Read the full story by Shannon Brownlee, published in the Fall 2013 issue of Dartmouth Medicine.
Billboards still advertise the latest in medical technology, and emergency rooms still bustle with harried nurses and doctors. But below the surface of the nation’s health-care system, tectonic shifts in how care is organized and paid for are causing a level of turmoil and anxiety that has not been seen in health care since the rise and fall of managed care in the 1990s.
Both clinicians and administrators are worried as a result of the implementation of the Affordable Care Act of 2010. Doctors are justifiably concerned about everything from their incomes to a changing job market. Hospital administrators are being forced to improve the safety of their institutions, trim waste and cut costs, and ensure that patients are not subjected to unwanted surgeries and tests and unneeded days in a hospital bed.
One of the instigators of all these changes is Dartmouth’s John Wennberg, the founder and director emeritus of the Dartmouth Institute for Health Policy & Clinical Practice (TDI) at the Geisel School of Medicine, the founder of the Dartmouth Atlas Project and the Peggy Y. Thomson Professor Emeritus in the Evaluative Clinical Sciences at Geisel. Over the past four decades, Wennberg and his colleagues at Dartmouth and other institutions have conducted pioneering research that has reshaped the way policymakers and legislators view the health-care landscape. Dartmouth researchers have shown that far from having the “best health care in the world,” as some politicians have claimed, and as many Americans may still believe, the nation is plagued by wide variability in both cost and quality. What’s more, a great deal of care delivered in the U.S. is not only unnecessary but also potentially harmful to patients.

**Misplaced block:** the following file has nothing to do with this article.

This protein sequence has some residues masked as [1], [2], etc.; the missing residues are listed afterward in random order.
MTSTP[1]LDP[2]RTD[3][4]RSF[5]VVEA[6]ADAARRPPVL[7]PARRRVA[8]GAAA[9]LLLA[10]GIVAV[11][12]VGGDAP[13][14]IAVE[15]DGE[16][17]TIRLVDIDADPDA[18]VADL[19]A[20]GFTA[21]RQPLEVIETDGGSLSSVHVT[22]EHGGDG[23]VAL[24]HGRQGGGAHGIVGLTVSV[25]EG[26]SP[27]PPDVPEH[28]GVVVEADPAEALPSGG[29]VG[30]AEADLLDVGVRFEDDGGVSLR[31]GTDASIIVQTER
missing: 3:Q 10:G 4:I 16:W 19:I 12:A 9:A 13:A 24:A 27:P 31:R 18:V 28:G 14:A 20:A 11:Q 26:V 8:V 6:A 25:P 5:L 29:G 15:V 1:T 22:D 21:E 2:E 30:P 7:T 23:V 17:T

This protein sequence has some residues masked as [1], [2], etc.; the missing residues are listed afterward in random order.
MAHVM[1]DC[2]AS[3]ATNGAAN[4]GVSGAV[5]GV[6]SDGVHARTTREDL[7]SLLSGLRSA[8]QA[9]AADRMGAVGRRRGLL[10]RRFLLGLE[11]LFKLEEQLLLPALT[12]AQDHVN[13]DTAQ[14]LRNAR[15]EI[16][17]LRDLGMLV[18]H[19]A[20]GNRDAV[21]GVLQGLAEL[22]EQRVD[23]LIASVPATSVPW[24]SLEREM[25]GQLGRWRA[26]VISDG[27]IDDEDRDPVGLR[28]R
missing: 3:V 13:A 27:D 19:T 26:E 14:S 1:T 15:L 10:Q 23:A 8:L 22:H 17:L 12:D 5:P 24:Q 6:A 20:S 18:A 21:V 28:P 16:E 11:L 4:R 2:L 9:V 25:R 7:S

The changing understanding of health care caused by this research has led directly to health-care reform legislation at both the federal and state level. The Accountable Care Act is one example. As another, a Vermont law passed in 2011 put the state on a path toward a single-payer system that would incorporate ideas for improving care that have their roots in Dartmouth research.
Ron Suskind, a Pulitzer Prize-winning journalist, calls Wennberg “a modern-day Copernicus” for his paradigm-changing insights into the nature of the health care system. And just as Copernicus faced resistance, Wennberg and his colleagues have found that the implications of their findings are not always welcomed by providers of health care. Still, over the 40 years since his earliest studies were published, Wennberg’s research has affected a remarkably wide array of policy issues, from health care financing to the relationship between doctors and patients, and his work will continue to have an impact on health care reform for years to come.